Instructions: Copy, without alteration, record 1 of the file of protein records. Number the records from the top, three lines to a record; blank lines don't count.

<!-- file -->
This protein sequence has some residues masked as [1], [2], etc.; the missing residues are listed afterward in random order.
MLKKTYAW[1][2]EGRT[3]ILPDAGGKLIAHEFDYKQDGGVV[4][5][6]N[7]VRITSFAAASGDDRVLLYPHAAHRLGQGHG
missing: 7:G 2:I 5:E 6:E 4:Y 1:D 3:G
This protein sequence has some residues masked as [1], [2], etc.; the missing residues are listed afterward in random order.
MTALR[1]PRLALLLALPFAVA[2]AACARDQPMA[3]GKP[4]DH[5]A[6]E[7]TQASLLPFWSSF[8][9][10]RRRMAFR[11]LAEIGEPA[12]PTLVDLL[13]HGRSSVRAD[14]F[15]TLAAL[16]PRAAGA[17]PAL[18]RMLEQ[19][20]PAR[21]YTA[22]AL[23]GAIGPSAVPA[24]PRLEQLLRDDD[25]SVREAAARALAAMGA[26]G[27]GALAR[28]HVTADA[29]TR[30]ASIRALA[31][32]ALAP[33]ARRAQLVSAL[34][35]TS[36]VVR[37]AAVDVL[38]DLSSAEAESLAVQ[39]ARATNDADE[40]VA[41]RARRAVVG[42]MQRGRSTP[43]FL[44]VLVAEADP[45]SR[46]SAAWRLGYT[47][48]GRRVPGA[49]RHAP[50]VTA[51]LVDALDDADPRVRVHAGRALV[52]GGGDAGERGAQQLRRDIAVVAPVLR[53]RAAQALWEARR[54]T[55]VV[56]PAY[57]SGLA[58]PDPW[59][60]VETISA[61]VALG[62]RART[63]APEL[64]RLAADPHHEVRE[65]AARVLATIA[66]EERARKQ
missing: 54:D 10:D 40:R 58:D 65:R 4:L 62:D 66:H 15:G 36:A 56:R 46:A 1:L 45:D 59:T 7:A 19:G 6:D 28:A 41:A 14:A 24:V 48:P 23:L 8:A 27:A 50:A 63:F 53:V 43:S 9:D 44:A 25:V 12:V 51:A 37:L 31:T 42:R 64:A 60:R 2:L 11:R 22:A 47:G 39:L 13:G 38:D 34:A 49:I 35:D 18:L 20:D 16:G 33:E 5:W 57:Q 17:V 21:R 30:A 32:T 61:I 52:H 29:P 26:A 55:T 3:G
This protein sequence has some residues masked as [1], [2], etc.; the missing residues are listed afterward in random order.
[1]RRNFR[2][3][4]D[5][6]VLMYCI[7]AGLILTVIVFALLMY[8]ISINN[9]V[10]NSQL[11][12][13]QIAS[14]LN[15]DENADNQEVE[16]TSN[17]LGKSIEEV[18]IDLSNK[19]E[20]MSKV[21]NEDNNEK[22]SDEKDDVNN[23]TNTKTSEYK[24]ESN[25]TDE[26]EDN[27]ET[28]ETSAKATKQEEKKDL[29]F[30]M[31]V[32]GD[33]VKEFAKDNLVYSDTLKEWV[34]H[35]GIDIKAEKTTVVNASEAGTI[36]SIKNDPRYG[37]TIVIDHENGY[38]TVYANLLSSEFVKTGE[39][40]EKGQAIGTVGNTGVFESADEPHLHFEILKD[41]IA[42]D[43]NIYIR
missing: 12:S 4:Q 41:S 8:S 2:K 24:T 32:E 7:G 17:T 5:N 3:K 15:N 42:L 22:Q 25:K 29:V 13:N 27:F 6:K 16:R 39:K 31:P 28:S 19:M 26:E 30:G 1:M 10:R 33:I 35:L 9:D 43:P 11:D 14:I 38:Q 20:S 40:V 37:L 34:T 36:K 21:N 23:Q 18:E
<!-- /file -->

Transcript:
This protein sequence has some residues masked as [1], [2], etc.; the missing residues are listed afterward in random order.
MLKKTYAW[1][2]EGRT[3]ILPDAGGKLIAHEFDYKQDGGVV[4][5][6]N[7]VRITSFAAASGDDRVLLYPHAAHRLGQGHG
missing: 7:G 2:I 5:E 6:E 4:Y 1:D 3:G